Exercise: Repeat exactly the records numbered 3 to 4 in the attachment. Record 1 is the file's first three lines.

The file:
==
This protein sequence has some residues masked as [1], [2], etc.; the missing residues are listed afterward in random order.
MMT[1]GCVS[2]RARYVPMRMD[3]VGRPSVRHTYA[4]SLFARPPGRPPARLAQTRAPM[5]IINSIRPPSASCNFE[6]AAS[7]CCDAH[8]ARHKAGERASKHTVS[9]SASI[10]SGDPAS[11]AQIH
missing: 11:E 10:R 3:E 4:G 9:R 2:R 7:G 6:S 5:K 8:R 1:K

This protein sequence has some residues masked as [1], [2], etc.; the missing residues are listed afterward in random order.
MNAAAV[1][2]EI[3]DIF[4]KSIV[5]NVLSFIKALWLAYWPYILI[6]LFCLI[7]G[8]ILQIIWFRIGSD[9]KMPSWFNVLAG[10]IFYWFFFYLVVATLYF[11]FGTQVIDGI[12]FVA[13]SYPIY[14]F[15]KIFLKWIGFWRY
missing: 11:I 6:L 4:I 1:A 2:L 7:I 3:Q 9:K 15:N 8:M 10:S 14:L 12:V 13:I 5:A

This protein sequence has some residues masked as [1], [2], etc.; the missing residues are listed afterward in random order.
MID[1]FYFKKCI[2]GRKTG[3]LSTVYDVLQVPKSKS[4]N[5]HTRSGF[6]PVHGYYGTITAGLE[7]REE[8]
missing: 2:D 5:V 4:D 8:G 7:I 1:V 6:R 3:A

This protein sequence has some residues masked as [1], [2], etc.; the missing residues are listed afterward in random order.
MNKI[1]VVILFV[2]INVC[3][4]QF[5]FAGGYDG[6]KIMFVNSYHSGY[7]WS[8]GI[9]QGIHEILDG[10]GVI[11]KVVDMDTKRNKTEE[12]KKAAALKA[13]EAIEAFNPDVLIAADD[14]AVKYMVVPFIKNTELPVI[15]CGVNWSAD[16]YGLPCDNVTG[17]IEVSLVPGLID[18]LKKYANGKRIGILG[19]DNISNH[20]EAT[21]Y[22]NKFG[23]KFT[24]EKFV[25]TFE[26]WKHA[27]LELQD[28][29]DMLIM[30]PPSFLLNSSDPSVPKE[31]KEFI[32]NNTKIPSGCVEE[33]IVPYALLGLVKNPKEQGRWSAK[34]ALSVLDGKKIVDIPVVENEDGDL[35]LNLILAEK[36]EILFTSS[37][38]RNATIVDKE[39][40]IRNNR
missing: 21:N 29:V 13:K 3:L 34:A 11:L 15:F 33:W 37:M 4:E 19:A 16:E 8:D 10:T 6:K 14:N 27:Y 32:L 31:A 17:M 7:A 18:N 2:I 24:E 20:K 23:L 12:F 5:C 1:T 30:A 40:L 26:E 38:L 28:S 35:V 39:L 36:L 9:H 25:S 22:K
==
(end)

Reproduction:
This protein sequence has some residues masked as [1], [2], etc.; the missing residues are listed afterward in random order.
MID[1]FYFKKCI[2]GRKTG[3]LSTVYDVLQVPKSKS[4]N[5]HTRSGF[6]PVHGYYGTITAGLE[7]REE[8]
missing: 2:D 5:V 4:D 8:G 7:I 1:V 6:R 3:A

This protein sequence has some residues masked as [1], [2], etc.; the missing residues are listed afterward in random order.
MNKI[1]VVILFV[2]INVC[3][4]QF[5]FAGGYDG[6]KIMFVNSYHSGY[7]WS[8]GI[9]QGIHEILDG[10]GVI[11]KVVDMDTKRNKTEE[12]KKAAALKA[13]EAIEAFNPDVLIAADD[14]AVKYMVVPFIKNTELPVI[15]CGVNWSAD[16]YGLPCDNVTG[17]IEVSLVPGLID[18]LKKYANGKRIGILG[19]DNISNH[20]EAT[21]Y[22]NKFG[23]KFT[24]EKFV[25]TFE[26]WKHA[27]LELQD[28][29]DMLIM[30]PPSFLLNSSDPSVPKE[31]KEFI[32]NNTKIPSGCVEE[33]IVPYALLGLVKNPKEQGRWSAK[34]ALSVLDGKKIVDIPVVENEDGDL[35]LNLILAEK[36]EILFTSS[37][38]RNATIVDKE[39][40]IRNNR
missing: 21:N 29:V 13:K 3:L 34:A 11:L 15:F 33:W 37:M 4:E 19:A 16:E 8:D 10:T 6:K 14:N 27:Y 32:L 31:A 17:M 7:A 18:N 2:I 24:E 20:K 23:L 12:F 5:C 1:T 30:A 40:L 26:E 38:L 28:S 35:V 39:L 36:L 9:H 25:S 22:K